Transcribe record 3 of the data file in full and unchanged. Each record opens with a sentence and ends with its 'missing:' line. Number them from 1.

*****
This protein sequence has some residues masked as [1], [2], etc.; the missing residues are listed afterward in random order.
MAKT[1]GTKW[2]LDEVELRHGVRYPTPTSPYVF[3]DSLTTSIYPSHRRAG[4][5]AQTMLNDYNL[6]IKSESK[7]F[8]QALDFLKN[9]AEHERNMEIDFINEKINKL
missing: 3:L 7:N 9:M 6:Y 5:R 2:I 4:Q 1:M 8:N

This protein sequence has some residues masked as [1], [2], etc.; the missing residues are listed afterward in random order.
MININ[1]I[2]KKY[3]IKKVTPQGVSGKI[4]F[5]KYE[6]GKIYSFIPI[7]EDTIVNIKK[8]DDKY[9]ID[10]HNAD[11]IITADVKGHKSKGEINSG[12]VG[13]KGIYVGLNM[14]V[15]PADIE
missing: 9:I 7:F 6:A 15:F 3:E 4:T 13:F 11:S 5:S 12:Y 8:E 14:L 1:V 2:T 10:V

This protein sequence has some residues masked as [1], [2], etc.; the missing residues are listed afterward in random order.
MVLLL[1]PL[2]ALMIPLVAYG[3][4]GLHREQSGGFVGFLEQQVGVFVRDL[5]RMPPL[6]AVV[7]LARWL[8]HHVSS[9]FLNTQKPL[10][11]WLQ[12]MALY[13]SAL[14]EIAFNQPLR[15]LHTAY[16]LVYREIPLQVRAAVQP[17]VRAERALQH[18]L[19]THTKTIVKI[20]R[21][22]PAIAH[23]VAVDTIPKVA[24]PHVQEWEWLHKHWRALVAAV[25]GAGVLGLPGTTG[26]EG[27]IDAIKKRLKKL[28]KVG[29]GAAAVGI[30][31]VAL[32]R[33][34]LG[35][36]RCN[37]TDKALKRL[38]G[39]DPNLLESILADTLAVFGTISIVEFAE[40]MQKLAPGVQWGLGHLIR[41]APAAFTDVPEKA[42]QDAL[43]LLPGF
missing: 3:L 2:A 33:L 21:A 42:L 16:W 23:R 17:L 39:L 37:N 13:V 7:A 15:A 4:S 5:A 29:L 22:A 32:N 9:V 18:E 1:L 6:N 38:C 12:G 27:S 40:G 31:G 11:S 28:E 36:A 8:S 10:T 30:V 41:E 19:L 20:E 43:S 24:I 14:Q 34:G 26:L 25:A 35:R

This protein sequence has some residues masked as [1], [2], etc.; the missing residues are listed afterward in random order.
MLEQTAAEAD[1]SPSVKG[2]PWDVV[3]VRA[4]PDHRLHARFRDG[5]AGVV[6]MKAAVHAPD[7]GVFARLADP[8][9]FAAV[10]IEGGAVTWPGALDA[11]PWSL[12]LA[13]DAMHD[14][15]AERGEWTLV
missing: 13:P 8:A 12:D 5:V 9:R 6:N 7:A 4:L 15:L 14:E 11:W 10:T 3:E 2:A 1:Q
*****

This protein sequence has some residues masked as [1], [2], etc.; the missing residues are listed afterward in random order.
MVLLL[1]PL[2]ALMIPLVAYG[3][4]GLHREQSGGFVGFLEQQVGVFVRDL[5]RMPPL[6]AVV[7]LARWL[8]HHVSS[9]FLNTQKPL[10][11]WLQ[12]MALY[13]SAL[14]EIAFNQPLR[15]LHTAY[16]LVYREIPLQVRAAVQP[17]VRAERALQH[18]L[19]THTKTIVKI[20]R[21][22]PAIAH[23]VAVDTIPKVA[24]PHVQEWEWLHKHWRALVAAV[25]GAGVLGLPGTTG[26]EG[27]IDAIKKRLKKL[28]KVG[29]GAAAVGI[30][31]VAL[32]R[33][34]LG[35][36]RCN[37]TDKALKRL[38]G[39]DPNLLESILADTLAVFGTISIVEFAE[40]MQKLAPGVQWGLGHLIR[41]APAAFTDVPEKA[42]QDAL[43]LLPGF
missing: 3:L 2:A 33:L 21:A 42:L 16:W 23:R 17:L 39:L 37:N 13:V 7:A 15:A 4:S 5:A 29:L 22:A 32:N 9:V 18:E 1:L 6:N 38:C 12:G 27:S 40:G 31:G 11:S 28:E 36:A 8:S 10:T 30:V 41:E 19:L 20:E 43:S 24:I 14:Q 34:G 26:L 25:A 35:R